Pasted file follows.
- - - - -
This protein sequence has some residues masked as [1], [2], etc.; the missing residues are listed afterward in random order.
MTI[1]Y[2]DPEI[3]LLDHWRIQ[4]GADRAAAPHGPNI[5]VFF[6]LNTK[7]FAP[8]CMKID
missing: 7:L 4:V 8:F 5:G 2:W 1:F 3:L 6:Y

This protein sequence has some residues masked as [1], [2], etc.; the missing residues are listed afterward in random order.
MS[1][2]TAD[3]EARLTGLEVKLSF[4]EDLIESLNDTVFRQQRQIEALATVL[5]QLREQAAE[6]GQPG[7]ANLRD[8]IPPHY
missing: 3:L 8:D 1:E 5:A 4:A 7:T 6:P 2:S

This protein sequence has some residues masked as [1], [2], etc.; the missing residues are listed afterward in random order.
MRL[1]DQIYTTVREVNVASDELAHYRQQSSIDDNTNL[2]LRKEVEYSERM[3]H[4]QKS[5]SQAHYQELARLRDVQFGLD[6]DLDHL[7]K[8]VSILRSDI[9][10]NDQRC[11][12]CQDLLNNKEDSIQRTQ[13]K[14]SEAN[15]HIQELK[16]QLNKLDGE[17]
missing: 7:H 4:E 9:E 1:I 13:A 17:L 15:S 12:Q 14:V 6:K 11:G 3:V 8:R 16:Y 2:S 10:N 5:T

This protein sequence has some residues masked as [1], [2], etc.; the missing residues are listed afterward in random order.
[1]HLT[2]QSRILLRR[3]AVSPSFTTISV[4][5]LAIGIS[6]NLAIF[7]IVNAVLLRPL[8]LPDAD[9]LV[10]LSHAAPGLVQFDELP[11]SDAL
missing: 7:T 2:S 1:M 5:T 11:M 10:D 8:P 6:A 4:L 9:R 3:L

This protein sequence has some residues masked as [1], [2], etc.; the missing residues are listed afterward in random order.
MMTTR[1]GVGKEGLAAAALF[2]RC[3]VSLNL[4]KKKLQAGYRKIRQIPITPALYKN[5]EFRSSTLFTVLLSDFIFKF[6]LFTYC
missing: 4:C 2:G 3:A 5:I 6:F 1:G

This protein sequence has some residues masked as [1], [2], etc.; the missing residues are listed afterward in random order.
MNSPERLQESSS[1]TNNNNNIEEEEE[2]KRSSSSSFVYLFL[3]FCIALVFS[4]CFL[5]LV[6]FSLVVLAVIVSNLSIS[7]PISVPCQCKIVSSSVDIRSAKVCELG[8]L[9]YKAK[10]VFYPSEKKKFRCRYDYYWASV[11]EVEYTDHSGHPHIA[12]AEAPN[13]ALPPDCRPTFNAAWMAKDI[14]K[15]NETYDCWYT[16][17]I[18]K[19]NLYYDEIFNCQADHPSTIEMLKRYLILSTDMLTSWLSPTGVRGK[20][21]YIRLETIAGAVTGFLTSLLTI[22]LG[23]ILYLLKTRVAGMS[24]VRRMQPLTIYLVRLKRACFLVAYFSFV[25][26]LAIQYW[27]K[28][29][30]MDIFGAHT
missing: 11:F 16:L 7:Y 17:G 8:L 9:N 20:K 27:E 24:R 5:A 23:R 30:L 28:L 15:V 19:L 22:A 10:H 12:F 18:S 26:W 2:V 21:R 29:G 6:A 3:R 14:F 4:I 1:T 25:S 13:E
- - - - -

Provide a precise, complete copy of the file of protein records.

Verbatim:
This protein sequence has some residues masked as [1], [2], etc.; the missing residues are listed afterward in random order.
MTI[1]Y[2]DPEI[3]LLDHWRIQ[4]GADRAAAPHGPNI[5]VFF[6]LNTK[7]FAP[8]CMKID
missing: 7:L 4:V 8:F 5:G 2:W 1:F 3:L 6:Y

This protein sequence has some residues masked as [1], [2], etc.; the missing residues are listed afterward in random order.
MS[1][2]TAD[3]EARLTGLEVKLSF[4]EDLIESLNDTVFRQQRQIEALATVL[5]QLREQAAE[6]GQPG[7]ANLRD[8]IPPHY
missing: 3:L 8:D 1:E 5:A 4:A 7:T 6:P 2:S

This protein sequence has some residues masked as [1], [2], etc.; the missing residues are listed afterward in random order.
MRL[1]DQIYTTVREVNVASDELAHYRQQSSIDDNTNL[2]LRKEVEYSERM[3]H[4]QKS[5]SQAHYQELARLRDVQFGLD[6]DLDHL[7]K[8]VSILRSDI[9][10]NDQRC[11][12]CQDLLNNKEDSIQRTQ[13]K[14]SEAN[15]HIQELK[16]QLNKLDGE[17]
missing: 7:H 4:E 9:E 1:I 13:A 17:L 15:S 12:Q 14:V 6:K 11:G 3:V 8:R 16:Y 2:S 10:N 5:T

This protein sequence has some residues masked as [1], [2], etc.; the missing residues are listed afterward in random order.
[1]HLT[2]QSRILLRR[3]AVSPSFTTISV[4][5]LAIGIS[6]NLAIF[7]IVNAVLLRPL[8]LPDAD[9]LV[10]LSHAAPGLVQFDELP[11]SDAL
missing: 7:T 2:S 1:M 5:T 11:M 10:D 8:P 6:A 4:L 9:R 3:L

This protein sequence has some residues masked as [1], [2], etc.; the missing residues are listed afterward in random order.
MMTTR[1]GVGKEGLAAAALF[2]RC[3]VSLNL[4]KKKLQAGYRKIRQIPITPALYKN[5]EFRSSTLFTVLLSDFIFKF[6]LFTYC
missing: 4:C 2:G 3:A 5:I 6:F 1:G

This protein sequence has some residues masked as [1], [2], etc.; the missing residues are listed afterward in random order.
MNSPERLQESSS[1]TNNNNNIEEEEE[2]KRSSSSSFVYLFL[3]FCIALVFS[4]CFL[5]LV[6]FSLVVLAVIVSNLSIS[7]PISVPCQCKIVSSSVDIRSAKVCELG[8]L[9]YKAK[10]VFYPSEKKKFRCRYDYYWASV[11]EVEYTDHSGHPHIA[12]AEAPN[13]ALPPDCRPTFNAAWMAKDI[14]K[15]NETYDCWYT[16][17]I[18]K[19]NLYYDEIFNCQADHPSTIEMLKRYLILSTDMLTSWLSPTGVRGK[20][21]YIRLETIAGAVTGFLTSLLTI[22]LG[23]ILYLLKTRVAGMS[24]VRRMQPLTIYLVRLKRACFLVAYFSFV[25][26]LAIQYW[27]K[28][29][30]MDIFGAHT
missing: 11:F 16:L 7:Y 17:G 8:L 9:N 20:K 27:E 24:R 5:A 23:R 30:L 28:L 15:V 19:L 22:A 10:H 12:F 18:S 26:W 2:V 21:R 29:G 6:A 3:R 14:F 4:I 1:T 25:S 13:E